Gedruckte abbaubare optische Wellenleiter zur Lichtleitung ins Gewebe

Optogenetik und photonische Technologien verändern die Zukunft der Medizin. Für die Umsetzung lichtbasierter Therapien in der Klinik werden patientenfreundliche Geräte benötigt, die Licht im Körperinneren abgeben können und gleichzeitig abstimmbare Eigenschaften und Verträglichkeit mit dem Weichteilgewebe bieten.

Ein Artikel von Jun Feng et al., der in Advanced Functional Materials veröffentlicht wurde, beschäftigt sich mit diesem Thema.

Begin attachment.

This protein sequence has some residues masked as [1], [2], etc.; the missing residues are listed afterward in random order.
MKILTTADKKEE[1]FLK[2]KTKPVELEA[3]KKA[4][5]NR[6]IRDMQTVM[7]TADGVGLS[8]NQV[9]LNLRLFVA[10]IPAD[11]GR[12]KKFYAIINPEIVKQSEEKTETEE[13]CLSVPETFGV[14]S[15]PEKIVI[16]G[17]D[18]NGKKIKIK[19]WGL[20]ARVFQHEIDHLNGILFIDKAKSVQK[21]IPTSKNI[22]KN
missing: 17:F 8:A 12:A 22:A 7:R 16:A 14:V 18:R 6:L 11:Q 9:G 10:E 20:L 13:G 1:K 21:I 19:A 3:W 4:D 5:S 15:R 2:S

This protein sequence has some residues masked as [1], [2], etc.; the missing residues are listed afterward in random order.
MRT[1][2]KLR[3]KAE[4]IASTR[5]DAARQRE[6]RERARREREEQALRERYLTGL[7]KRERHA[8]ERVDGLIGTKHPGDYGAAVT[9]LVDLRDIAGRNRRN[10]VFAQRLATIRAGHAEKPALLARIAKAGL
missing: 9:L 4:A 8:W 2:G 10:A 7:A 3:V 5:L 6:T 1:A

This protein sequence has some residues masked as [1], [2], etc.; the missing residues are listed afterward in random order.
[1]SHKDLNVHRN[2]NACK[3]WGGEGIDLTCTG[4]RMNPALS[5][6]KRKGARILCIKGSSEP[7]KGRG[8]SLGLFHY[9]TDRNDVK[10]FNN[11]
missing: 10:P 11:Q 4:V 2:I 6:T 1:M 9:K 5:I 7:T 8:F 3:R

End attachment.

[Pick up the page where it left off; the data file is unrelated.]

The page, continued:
Optogenetics and photonic technologies are changing the future of medicine. To implement light‐based therapies in the clinic, patient‐friendly devices that can deliver light inside the body while offering tunable properties and compatibility with soft tissues are needed. Here extrusion printing of degradable, hydrogel‐based optical waveguides with optical losses as low as 0.1 dB cm−1 at visible wavelengths is described. Core‐only and core‐cladding fibers are printed at room temperature from polyethylene glycol (PEG)‐based and PEG/Pluronic precursors, and cured by in situ photopolymerization. The obtained waveguides are flexible, with mechanical properties tunable within a tissue‐compatible range. Degradation times are also tunable by adjusting the molar mass of the diacrylate gel precursors, which are synthesized by linking PEG diacrylate (PEGDA) with varying proportions of DL‐dithiothreitol (DTT). The printed waveguides are used to activate photochemical and optogenetic processes in close‐to‐physiological environments. Light‐triggered migration of cells in a photoresponsive 3D hydrogel and drug release from an optogenetically‐engineered living material by delivering light across >5 cm of muscle tissue are demonstrated. These results quantify the in vitro performance, and reflect the potential of the printed degradable fibers for in vivo and clinical applications.